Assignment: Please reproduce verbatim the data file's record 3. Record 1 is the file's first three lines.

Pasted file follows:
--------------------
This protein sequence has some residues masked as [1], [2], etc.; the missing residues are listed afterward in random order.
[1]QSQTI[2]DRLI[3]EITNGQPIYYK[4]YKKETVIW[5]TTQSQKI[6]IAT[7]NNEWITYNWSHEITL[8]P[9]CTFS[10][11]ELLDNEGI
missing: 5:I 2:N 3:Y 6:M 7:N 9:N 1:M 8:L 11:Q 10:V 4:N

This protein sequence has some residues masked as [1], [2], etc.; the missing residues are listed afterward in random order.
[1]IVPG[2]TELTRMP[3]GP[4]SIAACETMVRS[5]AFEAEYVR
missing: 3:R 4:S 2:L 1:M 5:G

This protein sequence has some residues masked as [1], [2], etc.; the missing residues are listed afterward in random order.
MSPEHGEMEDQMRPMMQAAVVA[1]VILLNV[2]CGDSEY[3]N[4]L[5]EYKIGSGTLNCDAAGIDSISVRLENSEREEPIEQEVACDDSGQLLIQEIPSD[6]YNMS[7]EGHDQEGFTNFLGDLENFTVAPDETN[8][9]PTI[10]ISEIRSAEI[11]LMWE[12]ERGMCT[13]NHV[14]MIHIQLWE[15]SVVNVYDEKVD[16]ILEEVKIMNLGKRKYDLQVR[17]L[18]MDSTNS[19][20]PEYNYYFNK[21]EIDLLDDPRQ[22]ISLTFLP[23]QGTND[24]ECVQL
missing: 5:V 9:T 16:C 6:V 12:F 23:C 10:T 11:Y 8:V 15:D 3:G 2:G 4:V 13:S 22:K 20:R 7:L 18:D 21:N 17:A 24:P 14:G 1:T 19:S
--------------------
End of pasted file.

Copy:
This protein sequence has some residues masked as [1], [2], etc.; the missing residues are listed afterward in random order.
MSPEHGEMEDQMRPMMQAAVVA[1]VILLNV[2]CGDSEY[3]N[4]L[5]EYKIGSGTLNCDAAGIDSISVRLENSEREEPIEQEVACDDSGQLLIQEIPSD[6]YNMS[7]EGHDQEGFTNFLGDLENFTVAPDETN[8][9]PTI[10]ISEIRSAEI[11]LMWE[12]ERGMCT[13]NHV[14]MIHIQLWE[15]SVVNVYDEKVD[16]ILEEVKIMNLGKRKYDLQVR[17]L[18]MDSTNS[19][20]PEYNYYFNK[21]EIDLLDDPRQ[22]ISLTFLP[23]QGTND[24]ECVQL
missing: 5:V 9:T 16:C 6:V 12:F 23:C 10:T 11:Y 8:V 15:D 3:G 2:G 4:V 13:S 22:K 20:R 7:L 18:D 21:N 17:A 24:P 14:G 1:T 19:S